And now we get to the part of Idol where it really gets good.
But first . . . .
One more night of audition footage, this time from San Francisco. I'll admit, after last week's mediocrity, I was not particularly psyched about sitting through another hour of auditions, but San Francisco proved interesting on several levels.
First of all, we finally saw the emergence of the New Paula Abdul in Jennifer Lopez. Granted, J.Lo is opting to play Paula a bit more lucidly, more like season one Paula, when there was just a shot of rum in that Coke cup in front of her rather than just a whole bottle of rum with a splash of Coke. (Love you, Paula. Seriously, girl, straight up love you. Tee hee. See what I did there?) But when Jenny from the Block started talking to people about their beautiful spirits (rather than commenting on their hideous voices), I sat back with a satisfied smile and thought, "Oh, Idol, we're going to be just fine."
To make things even better, we see Steven Tyler assuming the port of Mars, er, place of Simon Cowell. A more caustic side of my future lovah came out as he didn't hold back in his criticism. Nor was he afraid to try a little psychological torture as he told one particularly awful singer that he was great only to say, "No, just kidding, man. That was awful!" Like Mrs. Gigli, though, Steven is putting his own spin on it -- playing Simon Cowell with a little bit of a drugged-out bliss about him. It's charming. I'm really looking forward to performance weeks to see how these two develop their new characters.
San Francisco also gave us two of my favorite performers we've seen so far. I love love LOVE Emily Anne Reed, the girl whose house burned down seemingly moments before her audition. Emily has this awesome quality to her voice that's sort of Macy Grey meets Billie Holiday with this great indie/folkie vibe added on top of it. Why Steven initially voted against her after her performance of "You're Getting to Be a Habit With Me" is beyond me. This girl is Megan Corkery but, well, genuine. Never for a second did Emily Anne's voice feel affected. You only had to hear her talk to know that she would sound exactly like that when she sang. I'm totally rooting for her to make the top 10.
My other favorite performer was the victim of the audition "pimp spot." Not only was James Durbin the last S.F. audition we saw, he was the last audition we saw period before launching into Hollywood week. Like most pimp spot auditioners, James had a sob story -- his involving a dead dad, Tourette's, Aspberger's, and struggling to support a young family. After the tears, I was so not expecting James to come in and just ROCK. First, he did this amazing riff on "You Shook Me," and then, after asking permission from the man himself, launched into an incredible "Dream On" that had Steven closing his eyes with this look on his face that said, "That's how that song should sound, man." Again, I think James has a really good shot to go far in this competition. He reminded me a lot of Adam Lambert, only a more "palatable" version of Lambert (in other words, straight, cuter, and with a better story to sell -- the producers must have been flipping out when this kid stepped in front of them!).
One quick question before I move on: Is tragedy a prerequisite to having singing talent? Or does singing talent make you a tragedy magnet? Seriously. I'm just curious. All these kids have these horror stories that it just makes me wonder if "normal" people can ever stand a chance of stardom when the worse thing that's ever happened to them is a C in geometry class.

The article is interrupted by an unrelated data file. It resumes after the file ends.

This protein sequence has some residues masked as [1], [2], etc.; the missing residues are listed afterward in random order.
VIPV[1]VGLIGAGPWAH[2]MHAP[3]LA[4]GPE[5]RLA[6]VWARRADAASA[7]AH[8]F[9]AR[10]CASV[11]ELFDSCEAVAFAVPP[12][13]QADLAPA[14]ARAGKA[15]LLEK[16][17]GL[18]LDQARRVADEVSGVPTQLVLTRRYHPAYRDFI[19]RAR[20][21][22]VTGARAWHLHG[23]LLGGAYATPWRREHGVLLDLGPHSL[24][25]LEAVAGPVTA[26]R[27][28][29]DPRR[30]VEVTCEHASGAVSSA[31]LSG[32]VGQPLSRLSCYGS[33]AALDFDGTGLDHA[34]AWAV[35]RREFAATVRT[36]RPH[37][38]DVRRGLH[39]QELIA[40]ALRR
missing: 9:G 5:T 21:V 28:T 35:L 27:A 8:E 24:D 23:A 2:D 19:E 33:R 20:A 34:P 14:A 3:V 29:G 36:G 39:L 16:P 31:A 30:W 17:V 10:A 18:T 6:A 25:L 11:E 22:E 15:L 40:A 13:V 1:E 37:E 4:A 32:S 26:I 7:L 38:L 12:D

So now we're in Hollywood. Honestly, this was a time when I felt like Idol could have given us two hours. I never understand why they tend to short change Hollywood week so much since there is so much potential for drama here as well as the guarantee that many of the singers are going to be quite good. Of course, we got the montage of people veering wildly off key or forgetting lyrics, but it was frustrating that we only followed a few select people. There were other people in those lines that went through or didn't go through to the next round, and I would have liked to have heard more from them beyond just being told that this person made it or didn't. Remind us of who these kids are. Give us a rooting interest in more than just a couple! The drama they did give us? Well....sometimes it worked, sometimes it didn't. When an entire row included people who've been given a lot of coverage so far, you kind of knew they would all be safe. You knew Chris Medina would get through if only because America would go ballistic if he didn't at this point. I will admit there was a certain perverse satisfaction in Jacqueline Dunford making it through but douchebag boyfriend Nick Fink (appropriate name!) getting sent home. You could see on her face that question of how long would she have to stick by this loser before it would be appropriate for her to dump him. After he defiantly sang his way up the aisle after the judges refused to give him a second chance (good for them!), you kind of sensed that maybe the answer to that question was "the sooner, the better." The look on her face was priceless! I wonder if that shot of her texting alone in the "holding room" was her dumping him ... or telling her best friend about how she planned to dump him ASAP.
Next week will bring us the "dreaded" group performances. (Dreaded only by the contestants! For viewers at home, it's pure gold, baby!) I would assume, too, that we'll get things winnowed down to the top 24 (or 36 or however big the pool will be from which we'll draw our top 12). I don't know about anyone else, but I'm excited for the real fun to begin and to see how America responds to these kids.